So the poisonous cardenolides protect milkweed from most insects, but some insects, such as monarchs, have become immune to the poison in milkweed and even use the poison for their own defense. Without milkweed as a larval host plant, monarchs would not survive. They don’t have that evolutionary relationship with any other plant. Certainly not with recently introduced or alien species.
In a native species environment, plants and insects achieve a balance. Some plants get eaten by some insects but all manage to survive and even thrive. And more than that. To go up the food chain, or into the food web, higher species are also able to survive and thrive. Birds, for example, like the chickadees that Tallamy uses as an example. When insects thrive because they have plants to eat, chickadees survive and thrive because they have insects to eat. No one wants chickadees to starve, I think, because who doesn’t like chickadees, but also because if chickadees starve to death, who will starve next. How long before we will starve.
When ornamental, or alien, plants gain a certain foothold in their new environment, there’s a good chance they will thrive beyond our wildest expectations. When ornamentals escape the suburban yard, usually through birds, or deer, or other living creatures, eating their fruit and defecating their seeds, they can become invasive in a native environment. Without natural predators, which they had in their native environment, nothing can stop them from using the ecological resources that native species depend on but which alien species usurp. Native insects are not equipped to eat alien plants. That takes evolutionary time. Millions of years. And so the balance of nature is upset. Alien invasive plants that use ecological resources–sun, water, nutrients in soil, growing room–but don’t give back by providing food to other life forms, mostly insects, create an imbalance in the food web, with a resulting decrease in insect life, thus bird life, etc.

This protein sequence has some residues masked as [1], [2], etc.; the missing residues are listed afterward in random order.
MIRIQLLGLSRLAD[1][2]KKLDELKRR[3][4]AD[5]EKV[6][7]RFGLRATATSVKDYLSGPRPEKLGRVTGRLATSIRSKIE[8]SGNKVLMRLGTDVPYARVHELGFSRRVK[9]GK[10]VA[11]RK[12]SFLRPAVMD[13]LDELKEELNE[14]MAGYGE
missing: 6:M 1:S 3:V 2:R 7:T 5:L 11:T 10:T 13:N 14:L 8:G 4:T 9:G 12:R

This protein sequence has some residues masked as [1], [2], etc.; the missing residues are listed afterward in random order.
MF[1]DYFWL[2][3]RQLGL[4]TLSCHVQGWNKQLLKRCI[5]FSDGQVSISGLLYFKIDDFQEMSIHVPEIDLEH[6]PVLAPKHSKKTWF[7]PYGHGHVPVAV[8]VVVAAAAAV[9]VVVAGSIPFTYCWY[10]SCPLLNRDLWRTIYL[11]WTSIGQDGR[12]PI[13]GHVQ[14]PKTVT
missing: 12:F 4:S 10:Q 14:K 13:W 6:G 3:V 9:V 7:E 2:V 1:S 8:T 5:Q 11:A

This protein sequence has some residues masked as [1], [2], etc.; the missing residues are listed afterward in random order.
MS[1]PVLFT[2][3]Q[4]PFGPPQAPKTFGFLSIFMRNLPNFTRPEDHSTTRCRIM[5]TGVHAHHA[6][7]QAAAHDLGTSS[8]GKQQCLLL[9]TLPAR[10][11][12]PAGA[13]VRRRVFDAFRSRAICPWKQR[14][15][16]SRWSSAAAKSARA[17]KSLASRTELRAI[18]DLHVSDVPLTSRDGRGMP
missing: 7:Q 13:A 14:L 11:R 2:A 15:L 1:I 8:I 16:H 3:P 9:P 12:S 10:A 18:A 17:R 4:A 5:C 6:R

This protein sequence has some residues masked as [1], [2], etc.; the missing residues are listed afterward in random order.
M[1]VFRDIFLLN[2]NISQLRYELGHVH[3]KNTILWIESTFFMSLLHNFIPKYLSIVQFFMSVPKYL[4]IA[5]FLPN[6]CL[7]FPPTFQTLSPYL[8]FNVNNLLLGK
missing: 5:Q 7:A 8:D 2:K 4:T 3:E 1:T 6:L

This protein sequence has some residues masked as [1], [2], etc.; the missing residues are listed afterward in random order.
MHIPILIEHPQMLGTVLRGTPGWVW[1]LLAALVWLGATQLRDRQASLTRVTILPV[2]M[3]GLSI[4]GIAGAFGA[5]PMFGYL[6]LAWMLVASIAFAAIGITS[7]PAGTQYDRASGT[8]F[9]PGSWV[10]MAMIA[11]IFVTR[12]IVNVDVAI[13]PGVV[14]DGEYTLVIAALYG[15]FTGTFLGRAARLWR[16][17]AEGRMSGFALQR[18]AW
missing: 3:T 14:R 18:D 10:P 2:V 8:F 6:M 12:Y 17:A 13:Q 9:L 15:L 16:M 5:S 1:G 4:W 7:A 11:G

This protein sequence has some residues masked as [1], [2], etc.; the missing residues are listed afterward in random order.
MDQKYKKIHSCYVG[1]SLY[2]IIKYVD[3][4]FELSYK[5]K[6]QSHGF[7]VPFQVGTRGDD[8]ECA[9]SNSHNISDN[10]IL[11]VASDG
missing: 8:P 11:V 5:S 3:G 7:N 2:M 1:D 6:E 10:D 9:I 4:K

It has been an historical attribute of our country that we have sought out and encouraged exotic, alien species. Thomas Jefferson made an agricultural life’s work of bringing seeds and cuttings from other countries to this country. He was particularly interested in finding new agricultural industries. He wanted to find olive trees that would produce in this country and start a new industry in olive oil. He wanted to introduce upland rice to southern states to replace swamp rice that was associated with disease. He once smuggled a pocketful of rice seeds out of Italy against Italian law. He wanted to introduce cotton, which he thought was easier for manufacturing cloth than flax or hemp. His interest in successful agricultural industries for this new country was unflagging. His correspondence in this regard is awe-inspiring.
Jefferson had the best interests of his country at heart. He wrote of collecting seeds and cuttings as a patriotic duty. But his efforts and those of many other patriots at that time had unintended consequences.
Tallamy uses the Norway maple (Acer platanoides) as an example of an alien species that was imported in 1756 and has become invasive, still not interacting with native species after 3 centuries, a blink of an eye in evolutionary time after all. According to Tallamy, the Norway maple was imported by John Bartram, a nurseryman in Philadelphia. Although Tallamy doesn’t mention this, Bartram was well acquainted with Jefferson. They often corresponded regarding plants that Jefferson wished to acquire, and Bartram transported seeds, cuttings, and plants to and from Europe at Jefferson’s request.